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Markkula Center for Applied Ethics

Business Ethics in Action: Jesuit Business School

Kirk Hanson


Jesuit business education has distinguished itself in many ways from the business education offered by non-Jesuit and non-religious business schools worldwide. My forty years of teaching and study in business ethics has convinced me that this distinctiveness, grounded in Ignatian spirituality, includes an emphasis on five key themes:

  1. the development of the moral and spiritual character of the manager,
  2. the responsibility to use one's managerial skills for the benefit of "others,"
  3. a concern for the welfare of employees in the manager's organization,
  4. a focus on the social impact of business and organizational decisions, and
  5. a special concern for the poor and marginalized frequently left out of the economy.

A commitment to develop these five themes in a business school, and therefore five parallel capacities or competencies in its students, requires a second mission parallel to a business school's more common goal of developing managers and leaders who are skilled in the traditional disciplines of accounting, finance, marketing, decision sciences, human relations, and strategy.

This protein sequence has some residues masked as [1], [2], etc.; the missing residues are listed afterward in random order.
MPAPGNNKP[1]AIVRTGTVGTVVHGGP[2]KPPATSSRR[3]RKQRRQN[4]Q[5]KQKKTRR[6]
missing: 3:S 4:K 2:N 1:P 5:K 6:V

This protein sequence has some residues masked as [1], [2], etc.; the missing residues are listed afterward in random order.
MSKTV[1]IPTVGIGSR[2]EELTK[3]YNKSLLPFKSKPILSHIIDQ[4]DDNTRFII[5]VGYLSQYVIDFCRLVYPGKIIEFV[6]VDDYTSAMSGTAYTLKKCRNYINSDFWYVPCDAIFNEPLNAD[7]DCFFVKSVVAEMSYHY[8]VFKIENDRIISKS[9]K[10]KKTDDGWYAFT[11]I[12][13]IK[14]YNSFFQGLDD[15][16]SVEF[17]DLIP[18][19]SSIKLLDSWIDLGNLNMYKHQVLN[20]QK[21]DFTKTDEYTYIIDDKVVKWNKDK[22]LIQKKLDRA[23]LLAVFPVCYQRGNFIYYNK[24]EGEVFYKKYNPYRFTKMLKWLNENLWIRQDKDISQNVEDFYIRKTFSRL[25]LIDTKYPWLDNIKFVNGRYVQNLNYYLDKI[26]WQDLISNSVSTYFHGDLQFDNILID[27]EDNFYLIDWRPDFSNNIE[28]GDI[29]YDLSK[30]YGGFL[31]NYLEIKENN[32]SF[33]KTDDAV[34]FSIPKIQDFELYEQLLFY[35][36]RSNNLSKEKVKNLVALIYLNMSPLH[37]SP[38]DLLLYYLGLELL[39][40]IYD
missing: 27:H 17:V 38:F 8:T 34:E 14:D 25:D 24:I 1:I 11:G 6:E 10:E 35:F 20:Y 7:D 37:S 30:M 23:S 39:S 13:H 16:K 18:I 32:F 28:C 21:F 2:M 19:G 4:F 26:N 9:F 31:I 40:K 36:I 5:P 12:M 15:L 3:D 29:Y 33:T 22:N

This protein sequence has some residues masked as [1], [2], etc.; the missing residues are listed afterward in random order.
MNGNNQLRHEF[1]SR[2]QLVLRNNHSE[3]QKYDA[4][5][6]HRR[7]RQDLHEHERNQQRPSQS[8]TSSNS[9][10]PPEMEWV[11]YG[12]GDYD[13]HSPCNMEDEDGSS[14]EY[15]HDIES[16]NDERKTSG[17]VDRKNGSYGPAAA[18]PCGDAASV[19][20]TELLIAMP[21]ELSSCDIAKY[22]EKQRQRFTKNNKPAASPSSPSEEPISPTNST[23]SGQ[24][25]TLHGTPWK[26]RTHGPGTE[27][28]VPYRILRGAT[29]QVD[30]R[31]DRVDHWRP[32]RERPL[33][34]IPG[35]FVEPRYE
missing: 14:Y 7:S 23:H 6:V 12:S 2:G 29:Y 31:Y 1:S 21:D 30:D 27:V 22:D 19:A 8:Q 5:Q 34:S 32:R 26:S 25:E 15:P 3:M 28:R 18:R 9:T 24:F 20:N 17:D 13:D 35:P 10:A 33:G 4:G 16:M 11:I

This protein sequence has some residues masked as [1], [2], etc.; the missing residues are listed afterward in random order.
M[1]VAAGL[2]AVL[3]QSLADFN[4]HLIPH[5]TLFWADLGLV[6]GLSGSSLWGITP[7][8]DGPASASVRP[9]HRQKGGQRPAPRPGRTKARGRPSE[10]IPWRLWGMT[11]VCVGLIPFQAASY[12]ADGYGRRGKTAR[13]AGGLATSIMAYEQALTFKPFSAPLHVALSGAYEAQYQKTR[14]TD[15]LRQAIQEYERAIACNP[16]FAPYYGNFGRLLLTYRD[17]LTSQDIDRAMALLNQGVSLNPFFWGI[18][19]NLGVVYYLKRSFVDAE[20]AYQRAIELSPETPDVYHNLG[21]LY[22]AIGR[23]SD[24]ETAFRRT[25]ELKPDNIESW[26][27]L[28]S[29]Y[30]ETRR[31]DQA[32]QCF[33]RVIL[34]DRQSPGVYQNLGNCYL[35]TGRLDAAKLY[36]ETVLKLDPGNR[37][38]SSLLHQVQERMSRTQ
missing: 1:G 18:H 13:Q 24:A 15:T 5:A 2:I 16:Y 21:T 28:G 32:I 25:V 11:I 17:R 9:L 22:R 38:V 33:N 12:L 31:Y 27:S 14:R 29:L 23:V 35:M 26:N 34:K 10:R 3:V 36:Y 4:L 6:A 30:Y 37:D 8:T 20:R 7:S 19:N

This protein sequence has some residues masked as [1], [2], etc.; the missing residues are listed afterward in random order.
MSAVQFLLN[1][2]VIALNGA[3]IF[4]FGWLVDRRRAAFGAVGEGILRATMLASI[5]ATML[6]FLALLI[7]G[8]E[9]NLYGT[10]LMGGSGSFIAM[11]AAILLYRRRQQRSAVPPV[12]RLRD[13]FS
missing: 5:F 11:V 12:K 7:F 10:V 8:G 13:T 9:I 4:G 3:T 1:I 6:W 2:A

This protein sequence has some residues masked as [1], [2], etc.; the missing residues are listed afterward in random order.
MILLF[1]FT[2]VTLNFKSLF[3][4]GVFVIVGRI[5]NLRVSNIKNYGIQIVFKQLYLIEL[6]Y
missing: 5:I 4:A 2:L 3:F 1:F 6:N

But this second mission cannot be completely separated from the more predictable objectives of a business school. Unless the five competencies are incorporated and integrated into the traditional themes of management, leadership, and disciplinary skills, they will be seen as disconnected to the core educational mission of the business school.

Unfortunately, the distinctiveness of Jesuit business education is not universally evident. In some Jesuit universities, these fundamental themes are as lightly addressed as they are in many non-religious institutions. The mission statements, curricula, and culture of many Jesuit business schools show few signs of the five Jesuit themes.

This paper describes a series of opportunities to engage business managers and business organizations in the distinctive work of Jesuit business schools in addressing these five fundamental Jesuit themes. While every business school seeks to engage local businesses and business professionals in one way or another, Jesuit business schools have a special opportunity and special obligation to invite and involve executives in the distinctive mission. The thesis developed in this paper is that this can best be accomplished, perhaps only accomplished, by enlisting the participation and engagement of businesses and business professionals who can by their lives and their witness demonstrate the integral role of these themes in the real world of business and management.

The Mission of a Jesuit Business School

Jesuit business schools embrace a mission which is broader than that of most secular business schools. This is increasingly important as students in Jesuit universities around the world flock to business education. This is as true in developing societies such as India and it has been in the United States. A 1983 report for IAJBS reporting on a Delphi survey of primarily American Jesuit business schools deans already took note of this need: